Updated at 4:32 p.m. ET Barry reached Louisiana's central coast, near Intracoastal City, on Saturday morning as a Category 1 hurricane, the National Hurricane Center said, before weakening to a tropical storm. The storm has already brought flooding to New Orleans, where tornado warnings have been issued. Residents across other parts of Louisiana have also been bracing for flooding — forecasters predict up to 25 inches of rain across much of southern Louisiana and southwest Mississippi, leading to dangerous, life threatening flooding. "Today is really going to be the day of the biggest impacts from Barry," John Cangialosi, a senior hurricane specialist at the National Hurricane Center, told NPR. Cangialosi said the biggest impacts from the storm will be caused by heavy rains and storm surge. The hurricane center said a storm surge warning is in effect for much of southeast Louisiana, stretching from Intracoastal City to Biloxi, Miss. On Thursday night President Trump declared a federal
Fri, 12 Jul 2019 19:39:31 GMT
Where do we learn how to have a democratic dialog these days? Perhaps Parkersburg? It’s not really a skill taught in schools, and depending on your political, religious, socio-economic status, or even favorite football team, the chances of you not wholly agreeing with your neighbor, friend, relative or city council member is high. If we can’t take more from a conversation than the fact that we disagree, how do we work together in a polarized world to develop shared solutions for the betterment of our communities? “Is it worthwhile to try to talk to people who disagree with us?” asked Jean Ambrose, coordinator of the Civic Life Institute, which is presented by the West Virginia Center for Civic Life at WVU Parkersburg. It’s a question she hopes Us & Them host Trey Kay can help answer during next week’s event as he presents his Top Ten conversation skills to help participants facilitate discussions that are divisive. “I’m not sure anyone knows better than Trey how to have a difficult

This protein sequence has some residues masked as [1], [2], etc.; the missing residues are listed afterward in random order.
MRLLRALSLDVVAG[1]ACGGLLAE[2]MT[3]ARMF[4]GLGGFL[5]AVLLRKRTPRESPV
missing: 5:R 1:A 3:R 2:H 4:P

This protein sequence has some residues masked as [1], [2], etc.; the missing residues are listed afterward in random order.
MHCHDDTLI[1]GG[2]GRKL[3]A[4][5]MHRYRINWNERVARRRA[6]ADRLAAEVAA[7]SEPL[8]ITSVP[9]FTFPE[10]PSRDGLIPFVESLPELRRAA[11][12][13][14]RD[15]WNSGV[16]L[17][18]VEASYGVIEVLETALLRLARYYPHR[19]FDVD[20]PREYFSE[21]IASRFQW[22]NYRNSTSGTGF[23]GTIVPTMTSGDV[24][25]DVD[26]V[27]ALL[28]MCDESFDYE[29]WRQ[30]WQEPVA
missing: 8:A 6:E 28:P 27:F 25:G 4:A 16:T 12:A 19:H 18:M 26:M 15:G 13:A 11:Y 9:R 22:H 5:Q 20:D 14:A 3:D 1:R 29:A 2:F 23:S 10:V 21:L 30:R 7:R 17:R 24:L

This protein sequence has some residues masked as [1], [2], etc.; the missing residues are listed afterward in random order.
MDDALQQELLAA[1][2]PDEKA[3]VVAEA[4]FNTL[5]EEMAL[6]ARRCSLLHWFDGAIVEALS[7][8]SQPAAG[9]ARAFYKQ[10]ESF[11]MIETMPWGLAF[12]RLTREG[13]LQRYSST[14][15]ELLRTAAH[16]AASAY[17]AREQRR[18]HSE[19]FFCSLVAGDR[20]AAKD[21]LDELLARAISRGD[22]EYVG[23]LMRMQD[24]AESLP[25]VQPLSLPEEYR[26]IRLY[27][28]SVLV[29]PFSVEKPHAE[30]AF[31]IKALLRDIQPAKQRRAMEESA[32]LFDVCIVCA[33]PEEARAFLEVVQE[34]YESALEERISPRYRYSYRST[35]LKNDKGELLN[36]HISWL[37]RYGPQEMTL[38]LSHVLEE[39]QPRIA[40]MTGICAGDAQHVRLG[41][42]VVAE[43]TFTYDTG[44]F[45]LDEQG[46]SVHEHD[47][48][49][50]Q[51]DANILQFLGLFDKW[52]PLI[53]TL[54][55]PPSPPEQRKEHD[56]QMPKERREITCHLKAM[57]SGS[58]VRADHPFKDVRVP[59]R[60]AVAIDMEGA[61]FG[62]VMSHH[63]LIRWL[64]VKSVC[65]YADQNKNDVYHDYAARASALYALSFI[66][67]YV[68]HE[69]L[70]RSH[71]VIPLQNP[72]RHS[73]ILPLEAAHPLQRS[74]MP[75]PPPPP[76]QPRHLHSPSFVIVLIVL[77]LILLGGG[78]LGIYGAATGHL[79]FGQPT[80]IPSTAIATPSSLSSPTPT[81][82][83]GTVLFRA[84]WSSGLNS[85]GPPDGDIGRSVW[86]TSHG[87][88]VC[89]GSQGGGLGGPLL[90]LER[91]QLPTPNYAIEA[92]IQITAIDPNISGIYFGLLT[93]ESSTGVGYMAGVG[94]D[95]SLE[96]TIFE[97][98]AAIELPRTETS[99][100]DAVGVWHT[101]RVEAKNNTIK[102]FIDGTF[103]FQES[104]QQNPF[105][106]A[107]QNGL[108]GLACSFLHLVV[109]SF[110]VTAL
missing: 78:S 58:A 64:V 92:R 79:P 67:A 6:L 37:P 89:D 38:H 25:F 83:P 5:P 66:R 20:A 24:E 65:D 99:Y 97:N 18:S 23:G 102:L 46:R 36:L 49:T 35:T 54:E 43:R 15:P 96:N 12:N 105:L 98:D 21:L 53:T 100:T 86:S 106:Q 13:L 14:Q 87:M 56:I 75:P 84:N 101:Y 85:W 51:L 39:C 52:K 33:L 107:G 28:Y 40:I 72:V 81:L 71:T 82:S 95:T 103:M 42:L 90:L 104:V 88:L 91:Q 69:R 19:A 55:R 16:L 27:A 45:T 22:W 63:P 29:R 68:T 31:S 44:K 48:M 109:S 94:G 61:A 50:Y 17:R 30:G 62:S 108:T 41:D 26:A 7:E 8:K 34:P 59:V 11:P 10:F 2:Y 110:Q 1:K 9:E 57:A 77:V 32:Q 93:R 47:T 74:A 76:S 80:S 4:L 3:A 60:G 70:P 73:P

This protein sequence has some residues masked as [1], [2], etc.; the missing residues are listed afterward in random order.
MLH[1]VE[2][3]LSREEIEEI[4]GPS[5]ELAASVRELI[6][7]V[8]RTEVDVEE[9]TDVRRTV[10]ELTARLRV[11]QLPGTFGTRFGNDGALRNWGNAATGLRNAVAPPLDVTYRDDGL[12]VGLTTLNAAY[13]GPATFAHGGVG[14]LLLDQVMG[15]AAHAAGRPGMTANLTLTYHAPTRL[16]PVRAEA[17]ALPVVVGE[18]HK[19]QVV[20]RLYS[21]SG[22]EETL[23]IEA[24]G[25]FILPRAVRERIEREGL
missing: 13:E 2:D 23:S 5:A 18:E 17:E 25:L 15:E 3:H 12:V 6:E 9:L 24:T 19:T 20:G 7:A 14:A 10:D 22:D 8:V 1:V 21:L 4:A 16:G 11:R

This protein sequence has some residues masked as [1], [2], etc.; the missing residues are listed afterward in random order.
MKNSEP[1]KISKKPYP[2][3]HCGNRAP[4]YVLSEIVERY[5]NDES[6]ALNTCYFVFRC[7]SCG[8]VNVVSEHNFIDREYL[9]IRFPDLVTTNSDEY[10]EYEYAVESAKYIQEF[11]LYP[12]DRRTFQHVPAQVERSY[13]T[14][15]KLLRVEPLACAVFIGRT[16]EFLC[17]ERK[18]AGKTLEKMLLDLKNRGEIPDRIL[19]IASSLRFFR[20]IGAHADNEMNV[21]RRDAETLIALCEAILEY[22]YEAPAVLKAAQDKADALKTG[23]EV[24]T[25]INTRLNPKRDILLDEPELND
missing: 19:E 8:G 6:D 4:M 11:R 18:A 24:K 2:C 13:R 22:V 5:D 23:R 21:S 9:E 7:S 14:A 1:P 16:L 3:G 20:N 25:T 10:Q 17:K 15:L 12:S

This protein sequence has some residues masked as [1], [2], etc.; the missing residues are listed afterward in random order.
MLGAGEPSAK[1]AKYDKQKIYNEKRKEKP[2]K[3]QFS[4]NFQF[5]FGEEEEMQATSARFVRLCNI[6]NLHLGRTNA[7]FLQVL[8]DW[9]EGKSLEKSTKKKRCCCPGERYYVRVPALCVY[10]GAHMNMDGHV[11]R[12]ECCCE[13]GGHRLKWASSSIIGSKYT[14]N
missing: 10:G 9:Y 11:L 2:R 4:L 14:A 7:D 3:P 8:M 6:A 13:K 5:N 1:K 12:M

Fri, 12 Jul 2019 19:22:44 GMT
What is the human impact of a failure to prioritize workplace safety? In this episode, we’ll explore how weak regulatory laws, and a failure to prioritize worker safety, may be contributing to more deaths, and a higher risk of workplace accidents -- both at the state and national levels.